But dandelions’ benefits don’t have to be confined to the first few weeks of warm weather each year. Indeed, anyone who’s tried to maintain a pristine lawn knows that these hardy flowers are ever-present, stubbornly resisting eradication or extinction.
Perhaps we should catch the clue.
Dandelions (Taraxacum officinale) have long been used in Native American, Arabic, and other traditional medical disciplines. According to the National Center for Complementary and Alternative Medicine, dandelions’ historical applications include the treatment of kidney, liver, and skin disorders. More recently, dandelion has been used to promote bile flow, improve digestion, treat urinary tract infections, eliminate excess fluid, alleviate kidney stones and gallstones, treat ulcers, and improve blood glucose levels in diabetics.
There is little scientific evidence to support many of these uses. However, the German Commission E has approved dandelion for treating dyspepsia (stomach upset), urinary tract infections, liver and gallbladder complaints, and loss of appetite.
The Physicians’ Desk Reference for Herbal Medicines lists sesquiterpene lactones, triterpenes, sterols, flavonoids (those beneficent antioxidants), and inulin among dandelion’s potentially useful ingredients.
Nutritional Diversity in a Weed
Dandelion leaves are a rich source of vitamin A – mainly as carotene – and some investigators report high levels of potassium in the young foliage. In his book, The Way of Herbs, Dr. Michael Tierra reports that dandelion root contains high concentrations of minerals.
When lightly steamed, young dandelion leaves make a wonderful potherb, and they can be eaten fresh in salads or in sandwiches as a substitute for the less nutritious iceberg lettuce.
Roasted dandelion root, when ground or powdered, makes a pleasant beverage. Stuff a spoonful into a tea ball or muslin bag, steep in hot water, and consume like any other tea. In a pinch, just drop a chunk of roasted root into a cup of boiling water and let it soak for 10 minutes.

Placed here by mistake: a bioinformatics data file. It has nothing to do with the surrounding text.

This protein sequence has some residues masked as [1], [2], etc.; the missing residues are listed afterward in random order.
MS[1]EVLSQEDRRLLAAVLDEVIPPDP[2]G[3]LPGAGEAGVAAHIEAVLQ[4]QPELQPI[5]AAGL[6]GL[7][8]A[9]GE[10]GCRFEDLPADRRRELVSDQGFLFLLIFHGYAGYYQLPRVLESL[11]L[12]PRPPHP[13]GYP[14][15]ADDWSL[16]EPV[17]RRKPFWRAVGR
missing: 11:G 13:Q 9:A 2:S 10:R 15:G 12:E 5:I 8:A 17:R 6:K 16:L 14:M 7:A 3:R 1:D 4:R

Finally, the next time you’re plucking dandelion blossoms from your lawn to prevent them from going to seed, keep in mind that they make an excellent wine.
One caveat to remember: Dandelion preparations can exert potent diuretic effects in some individuals, so stick around the house until you know how they’ll affect you. And make your first experience with dandelion an early morning one, rather than late at night when you’re headed for bed!
Gathering and Preparing Dandelions
The young leaves of dandelions are best collected in the cool of the morning, before the plants begin to flower in the spring. You can also harvest and dry the entire plant, root and all, in the springtime (better than tossing them on the compost heap). Individual roots that will be dried or roasted are best collected in autumn, when they’re rich in nutrients and inulin.
Dandelion blossoms can be collected when they’re opened or closed. However, if you want to avoid competing with nectar-guzzling bees and wasps, gather dandelion flowers and buds on cloudy days or late in the evening, after the blooms have closed.
Dandelion leaves and roots can be air dried, infused to make a tea, powdered and placed in capsules, or extracted with your favorite spirit to make a tincture that will last indefinitely.
As always, if you’re allergic to dandelions or their relatives (they belong to the aster family), you probably shouldn’t be traipsing around the yard, gathering their parts. Nor should you feel comfortable drinking or eating dandelions or any of their preparations.
There is insufficient data to demonstrate that dandelions are useful for treating or preventing any medical condition, so consult your physician before you use dandelions for medicinal purposes.
As for me, I’m going to go collect my salad…
- National Center for Complementary and Alternative Medicine: Dandelion
- Physicians’ Desk Reference for Herbal Medicines, 2nd Edition: Dandelion; Thomas Fleming, Pharm.D., Chief Editor; 2000
- The Way of Herbs: Dandelion; Michael Tierra, L.Ac., O.M.D.; 1998